Ok, so i am doing some reading on DNA replication these days. The book i am reading right now is "Life: the Science of Biology 7th edition". here is a question i have regarding to something i have found.
It says that if there is an AC pairing during replication, some proteins detect it, but in order to tell if it needs to be GC or AT they must know which is the old strand and which is the new one. And it says: "The repair mechanisms can detect the "wrong" base because a DNA strand is chemically modified some time after replication. In prokaryotes, methyl groups are added to some guanines. Immediately after replication, methylation has not yet occured, so the newly replicated strand is "marked", by being unmethylated, as the one in which errors should be corrected"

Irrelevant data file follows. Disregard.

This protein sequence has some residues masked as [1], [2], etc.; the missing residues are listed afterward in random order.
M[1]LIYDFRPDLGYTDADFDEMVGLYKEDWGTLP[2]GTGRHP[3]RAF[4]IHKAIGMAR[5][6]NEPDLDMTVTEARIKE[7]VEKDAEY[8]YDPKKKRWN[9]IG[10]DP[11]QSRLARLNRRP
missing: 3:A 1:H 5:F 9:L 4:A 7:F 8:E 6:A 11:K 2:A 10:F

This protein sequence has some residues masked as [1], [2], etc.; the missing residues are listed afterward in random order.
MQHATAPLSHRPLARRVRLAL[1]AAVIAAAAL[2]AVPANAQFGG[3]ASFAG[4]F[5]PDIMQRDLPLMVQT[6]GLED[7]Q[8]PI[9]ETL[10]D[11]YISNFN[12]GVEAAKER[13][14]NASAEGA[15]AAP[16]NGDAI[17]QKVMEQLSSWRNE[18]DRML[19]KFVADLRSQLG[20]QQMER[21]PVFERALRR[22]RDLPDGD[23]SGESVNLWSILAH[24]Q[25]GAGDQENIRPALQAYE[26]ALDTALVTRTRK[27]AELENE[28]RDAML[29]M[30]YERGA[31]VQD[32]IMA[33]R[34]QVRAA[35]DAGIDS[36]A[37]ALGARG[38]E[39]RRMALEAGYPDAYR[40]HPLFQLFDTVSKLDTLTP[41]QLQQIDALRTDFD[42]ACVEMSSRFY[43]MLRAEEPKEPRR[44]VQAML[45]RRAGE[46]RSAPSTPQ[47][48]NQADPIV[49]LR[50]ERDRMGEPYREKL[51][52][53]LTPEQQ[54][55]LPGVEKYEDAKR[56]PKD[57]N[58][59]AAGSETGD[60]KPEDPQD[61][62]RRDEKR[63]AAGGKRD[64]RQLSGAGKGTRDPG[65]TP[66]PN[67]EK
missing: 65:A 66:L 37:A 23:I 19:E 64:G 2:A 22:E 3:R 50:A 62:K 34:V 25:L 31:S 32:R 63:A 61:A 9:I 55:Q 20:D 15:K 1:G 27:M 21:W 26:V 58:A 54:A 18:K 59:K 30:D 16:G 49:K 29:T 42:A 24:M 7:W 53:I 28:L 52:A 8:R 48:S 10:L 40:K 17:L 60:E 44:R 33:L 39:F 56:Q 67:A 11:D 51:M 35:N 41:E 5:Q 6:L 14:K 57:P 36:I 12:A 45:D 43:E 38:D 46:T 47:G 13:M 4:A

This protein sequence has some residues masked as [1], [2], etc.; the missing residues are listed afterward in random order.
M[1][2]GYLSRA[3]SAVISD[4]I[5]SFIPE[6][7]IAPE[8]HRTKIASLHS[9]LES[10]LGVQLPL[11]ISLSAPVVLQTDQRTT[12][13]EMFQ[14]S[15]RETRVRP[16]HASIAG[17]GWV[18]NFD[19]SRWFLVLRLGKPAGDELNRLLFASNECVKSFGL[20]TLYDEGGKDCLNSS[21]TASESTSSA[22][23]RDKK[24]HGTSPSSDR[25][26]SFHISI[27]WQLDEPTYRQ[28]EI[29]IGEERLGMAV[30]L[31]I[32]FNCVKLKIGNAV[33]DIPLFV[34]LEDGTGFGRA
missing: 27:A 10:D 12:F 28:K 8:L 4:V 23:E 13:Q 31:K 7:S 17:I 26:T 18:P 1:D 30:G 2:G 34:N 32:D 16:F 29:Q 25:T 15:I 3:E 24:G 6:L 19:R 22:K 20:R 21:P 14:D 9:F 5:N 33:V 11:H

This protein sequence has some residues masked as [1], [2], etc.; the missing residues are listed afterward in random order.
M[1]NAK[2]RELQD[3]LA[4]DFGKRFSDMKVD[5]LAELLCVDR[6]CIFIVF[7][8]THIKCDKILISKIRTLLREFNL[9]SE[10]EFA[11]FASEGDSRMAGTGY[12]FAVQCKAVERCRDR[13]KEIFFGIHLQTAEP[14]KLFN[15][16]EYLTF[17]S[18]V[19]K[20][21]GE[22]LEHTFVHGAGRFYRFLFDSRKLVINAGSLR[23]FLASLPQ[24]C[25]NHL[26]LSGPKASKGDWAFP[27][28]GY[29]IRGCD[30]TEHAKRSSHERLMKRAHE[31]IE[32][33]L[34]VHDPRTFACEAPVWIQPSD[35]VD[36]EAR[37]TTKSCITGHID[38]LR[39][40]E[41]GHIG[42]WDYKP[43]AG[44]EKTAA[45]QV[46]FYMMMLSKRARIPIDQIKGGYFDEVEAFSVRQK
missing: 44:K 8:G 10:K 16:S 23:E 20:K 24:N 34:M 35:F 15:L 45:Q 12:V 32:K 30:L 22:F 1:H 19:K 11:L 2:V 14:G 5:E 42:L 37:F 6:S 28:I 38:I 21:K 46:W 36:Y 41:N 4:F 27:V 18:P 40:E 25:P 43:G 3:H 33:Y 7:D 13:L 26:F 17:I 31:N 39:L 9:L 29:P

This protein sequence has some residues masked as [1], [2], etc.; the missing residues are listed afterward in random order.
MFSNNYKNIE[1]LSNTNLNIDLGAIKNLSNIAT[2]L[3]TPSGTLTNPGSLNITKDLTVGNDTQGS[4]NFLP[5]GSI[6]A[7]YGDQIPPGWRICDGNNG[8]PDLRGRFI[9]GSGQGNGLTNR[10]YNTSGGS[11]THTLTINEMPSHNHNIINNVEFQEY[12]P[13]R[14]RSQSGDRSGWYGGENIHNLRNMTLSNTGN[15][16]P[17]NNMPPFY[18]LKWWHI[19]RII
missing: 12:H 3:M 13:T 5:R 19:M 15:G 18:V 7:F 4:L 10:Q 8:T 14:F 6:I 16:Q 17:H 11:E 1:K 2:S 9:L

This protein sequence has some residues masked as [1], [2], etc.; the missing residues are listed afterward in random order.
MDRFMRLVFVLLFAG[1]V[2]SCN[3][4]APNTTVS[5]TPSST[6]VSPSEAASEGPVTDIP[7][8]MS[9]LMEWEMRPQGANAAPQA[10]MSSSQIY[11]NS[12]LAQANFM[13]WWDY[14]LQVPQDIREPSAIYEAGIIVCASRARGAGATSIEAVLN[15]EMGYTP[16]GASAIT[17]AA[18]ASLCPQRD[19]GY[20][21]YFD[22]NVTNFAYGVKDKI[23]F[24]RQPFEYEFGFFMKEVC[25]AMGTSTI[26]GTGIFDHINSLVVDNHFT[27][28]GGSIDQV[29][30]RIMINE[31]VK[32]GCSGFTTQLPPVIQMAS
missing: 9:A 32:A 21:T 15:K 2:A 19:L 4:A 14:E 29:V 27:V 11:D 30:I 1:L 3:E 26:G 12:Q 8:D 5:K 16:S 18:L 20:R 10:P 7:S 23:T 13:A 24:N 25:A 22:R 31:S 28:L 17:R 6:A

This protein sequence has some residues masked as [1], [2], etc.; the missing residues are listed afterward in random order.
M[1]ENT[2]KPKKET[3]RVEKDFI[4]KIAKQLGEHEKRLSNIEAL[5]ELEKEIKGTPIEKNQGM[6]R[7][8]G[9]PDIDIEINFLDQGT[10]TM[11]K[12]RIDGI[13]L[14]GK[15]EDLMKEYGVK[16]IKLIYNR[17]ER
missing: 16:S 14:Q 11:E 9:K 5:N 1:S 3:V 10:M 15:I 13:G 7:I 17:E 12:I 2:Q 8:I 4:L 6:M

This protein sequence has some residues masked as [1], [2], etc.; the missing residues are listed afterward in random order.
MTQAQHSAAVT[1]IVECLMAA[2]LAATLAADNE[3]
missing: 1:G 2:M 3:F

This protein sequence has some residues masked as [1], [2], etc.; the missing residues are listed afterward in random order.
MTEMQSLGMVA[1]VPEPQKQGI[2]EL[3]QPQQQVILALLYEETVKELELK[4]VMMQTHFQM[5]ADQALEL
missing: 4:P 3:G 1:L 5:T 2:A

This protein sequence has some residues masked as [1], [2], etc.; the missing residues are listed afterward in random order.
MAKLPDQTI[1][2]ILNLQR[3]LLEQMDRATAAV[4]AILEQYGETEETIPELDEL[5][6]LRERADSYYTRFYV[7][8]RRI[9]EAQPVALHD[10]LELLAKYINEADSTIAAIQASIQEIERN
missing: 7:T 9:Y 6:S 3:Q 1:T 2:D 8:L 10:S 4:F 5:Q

Methylation of guanines? I have only heard of cytosine methylation in DNA. Has anyone ever heard of methylation of guanines?
And if someone has the 8th edition, can you please look and see if it says guanine methylation there too?(look at chapter 11, at DNA mismatch repair, after DNA methylation).
according to ‘Biochemistry’ 5th edition by Berg et al it is the cytosine that is methylated on the C-5 by methyl transferases. I am also familiar with methylated adenine to avoid cleavage by restriction endonucleases.